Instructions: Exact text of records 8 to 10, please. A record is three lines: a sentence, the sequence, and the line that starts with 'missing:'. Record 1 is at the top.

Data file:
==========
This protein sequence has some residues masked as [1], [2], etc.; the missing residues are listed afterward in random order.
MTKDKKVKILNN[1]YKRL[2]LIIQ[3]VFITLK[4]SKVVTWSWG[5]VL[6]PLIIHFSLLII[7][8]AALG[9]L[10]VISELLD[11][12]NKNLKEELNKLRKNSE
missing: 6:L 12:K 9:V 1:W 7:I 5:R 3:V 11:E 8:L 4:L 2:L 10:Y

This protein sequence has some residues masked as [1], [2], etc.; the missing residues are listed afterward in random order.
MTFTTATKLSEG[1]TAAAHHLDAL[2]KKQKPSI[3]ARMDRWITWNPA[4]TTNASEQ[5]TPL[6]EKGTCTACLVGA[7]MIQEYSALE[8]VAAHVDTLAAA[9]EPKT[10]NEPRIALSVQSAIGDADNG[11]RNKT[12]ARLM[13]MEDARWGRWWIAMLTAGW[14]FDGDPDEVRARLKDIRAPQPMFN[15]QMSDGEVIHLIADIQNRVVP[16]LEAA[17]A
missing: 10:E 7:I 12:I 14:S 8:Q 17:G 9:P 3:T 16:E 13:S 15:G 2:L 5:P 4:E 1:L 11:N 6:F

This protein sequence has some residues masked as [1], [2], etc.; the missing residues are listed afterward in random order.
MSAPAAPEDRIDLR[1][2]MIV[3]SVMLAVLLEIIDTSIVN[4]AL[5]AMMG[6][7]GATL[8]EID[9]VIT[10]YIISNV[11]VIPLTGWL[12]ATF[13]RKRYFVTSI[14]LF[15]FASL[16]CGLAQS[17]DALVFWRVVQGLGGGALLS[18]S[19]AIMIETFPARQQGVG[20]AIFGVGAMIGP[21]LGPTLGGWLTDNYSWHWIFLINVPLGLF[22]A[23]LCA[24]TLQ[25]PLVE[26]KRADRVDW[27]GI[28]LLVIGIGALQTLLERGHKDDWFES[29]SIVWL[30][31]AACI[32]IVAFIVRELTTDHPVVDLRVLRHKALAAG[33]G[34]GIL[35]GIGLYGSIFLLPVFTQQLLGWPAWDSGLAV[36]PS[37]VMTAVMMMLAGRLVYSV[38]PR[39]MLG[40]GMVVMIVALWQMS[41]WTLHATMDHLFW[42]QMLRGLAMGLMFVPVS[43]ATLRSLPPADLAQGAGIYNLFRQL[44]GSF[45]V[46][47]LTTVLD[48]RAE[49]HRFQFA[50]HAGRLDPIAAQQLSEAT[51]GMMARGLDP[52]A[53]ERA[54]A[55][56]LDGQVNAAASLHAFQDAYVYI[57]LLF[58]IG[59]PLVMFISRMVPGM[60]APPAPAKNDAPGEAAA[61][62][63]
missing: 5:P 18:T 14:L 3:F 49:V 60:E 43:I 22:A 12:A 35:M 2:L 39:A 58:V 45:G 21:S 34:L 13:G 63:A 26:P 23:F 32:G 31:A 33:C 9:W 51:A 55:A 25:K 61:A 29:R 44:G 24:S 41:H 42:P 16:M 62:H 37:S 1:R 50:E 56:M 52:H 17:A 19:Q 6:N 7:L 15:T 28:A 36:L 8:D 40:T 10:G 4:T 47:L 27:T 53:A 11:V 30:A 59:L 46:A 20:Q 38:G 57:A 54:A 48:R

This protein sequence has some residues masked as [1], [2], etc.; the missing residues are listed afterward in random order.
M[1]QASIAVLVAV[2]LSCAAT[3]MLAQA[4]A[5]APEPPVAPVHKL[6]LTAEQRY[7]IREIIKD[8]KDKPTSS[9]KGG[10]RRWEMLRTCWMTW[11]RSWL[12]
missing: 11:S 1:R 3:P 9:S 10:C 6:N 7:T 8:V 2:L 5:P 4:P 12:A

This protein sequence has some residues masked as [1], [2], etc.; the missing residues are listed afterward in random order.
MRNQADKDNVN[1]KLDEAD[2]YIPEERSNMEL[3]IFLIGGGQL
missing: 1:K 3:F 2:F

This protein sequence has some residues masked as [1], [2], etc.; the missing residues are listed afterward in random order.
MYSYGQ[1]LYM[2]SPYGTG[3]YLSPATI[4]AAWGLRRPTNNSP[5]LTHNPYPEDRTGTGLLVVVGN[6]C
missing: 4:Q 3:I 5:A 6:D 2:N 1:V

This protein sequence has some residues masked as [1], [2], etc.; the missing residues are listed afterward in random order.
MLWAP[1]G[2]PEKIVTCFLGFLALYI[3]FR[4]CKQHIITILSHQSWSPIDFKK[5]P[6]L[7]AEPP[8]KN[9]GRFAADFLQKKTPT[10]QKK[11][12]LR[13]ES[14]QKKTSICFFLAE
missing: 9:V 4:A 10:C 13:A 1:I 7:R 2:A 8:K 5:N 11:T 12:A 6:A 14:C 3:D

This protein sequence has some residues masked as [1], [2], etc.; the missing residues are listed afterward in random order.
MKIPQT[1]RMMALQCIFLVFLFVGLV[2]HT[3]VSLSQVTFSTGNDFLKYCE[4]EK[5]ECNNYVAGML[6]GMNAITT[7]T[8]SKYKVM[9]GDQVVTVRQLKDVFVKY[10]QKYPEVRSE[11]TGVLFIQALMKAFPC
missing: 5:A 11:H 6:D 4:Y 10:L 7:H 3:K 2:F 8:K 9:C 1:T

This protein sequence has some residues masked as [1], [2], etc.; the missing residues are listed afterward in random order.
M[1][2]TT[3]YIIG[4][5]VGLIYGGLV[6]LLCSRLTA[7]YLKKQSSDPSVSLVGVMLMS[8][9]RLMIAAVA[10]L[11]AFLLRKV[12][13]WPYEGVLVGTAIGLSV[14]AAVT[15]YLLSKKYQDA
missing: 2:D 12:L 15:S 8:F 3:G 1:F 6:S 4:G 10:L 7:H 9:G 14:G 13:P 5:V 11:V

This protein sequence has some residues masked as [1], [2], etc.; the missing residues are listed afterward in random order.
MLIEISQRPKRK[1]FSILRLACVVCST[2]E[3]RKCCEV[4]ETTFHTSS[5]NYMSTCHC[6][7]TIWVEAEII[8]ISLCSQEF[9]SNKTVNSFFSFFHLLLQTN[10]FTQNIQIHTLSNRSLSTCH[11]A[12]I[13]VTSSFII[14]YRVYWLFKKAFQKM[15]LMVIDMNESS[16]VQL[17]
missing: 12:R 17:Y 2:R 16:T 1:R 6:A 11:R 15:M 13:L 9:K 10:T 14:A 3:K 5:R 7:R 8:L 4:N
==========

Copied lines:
This protein sequence has some residues masked as [1], [2], etc.; the missing residues are listed afterward in random order.
MKIPQT[1]RMMALQCIFLVFLFVGLV[2]HT[3]VSLSQVTFSTGNDFLKYCE[4]EK[5]ECNNYVAGML[6]GMNAITT[7]T[8]SKYKVM[9]GDQVVTVRQLKDVFVKY[10]QKYPEVRSE[11]TGVLFIQALMKAFPC
missing: 5:A 11:H 6:D 4:Y 10:L 7:H 3:K 2:F 8:K 9:C 1:T

This protein sequence has some residues masked as [1], [2], etc.; the missing residues are listed afterward in random order.
M[1][2]TT[3]YIIG[4][5]VGLIYGGLV[6]LLCSRLTA[7]YLKKQSSDPSVSLVGVMLMS[8][9]RLMIAAVA[10]L[11]AFLLRKV[12][13]WPYEGVLVGTAIGLSV[14]AAVT[15]YLLSKKYQDA
missing: 2:D 12:L 15:S 8:F 3:G 1:F 6:S 4:G 10:L 7:H 9:G 14:G 13:P 5:V 11:V

This protein sequence has some residues masked as [1], [2], etc.; the missing residues are listed afterward in random order.
MLIEISQRPKRK[1]FSILRLACVVCST[2]E[3]RKCCEV[4]ETTFHTSS[5]NYMSTCHC[6][7]TIWVEAEII[8]ISLCSQEF[9]SNKTVNSFFSFFHLLLQTN[10]FTQNIQIHTLSNRSLSTCH[11]A[12]I[13]VTSSFII[14]YRVYWLFKKAFQKM[15]LMVIDMNESS[16]VQL[17]
missing: 12:R 17:Y 2:R 16:T 1:R 6:A 11:R 15:M 13:L 9:K 10:T 14:A 3:K 5:R 7:R 8:L 4:N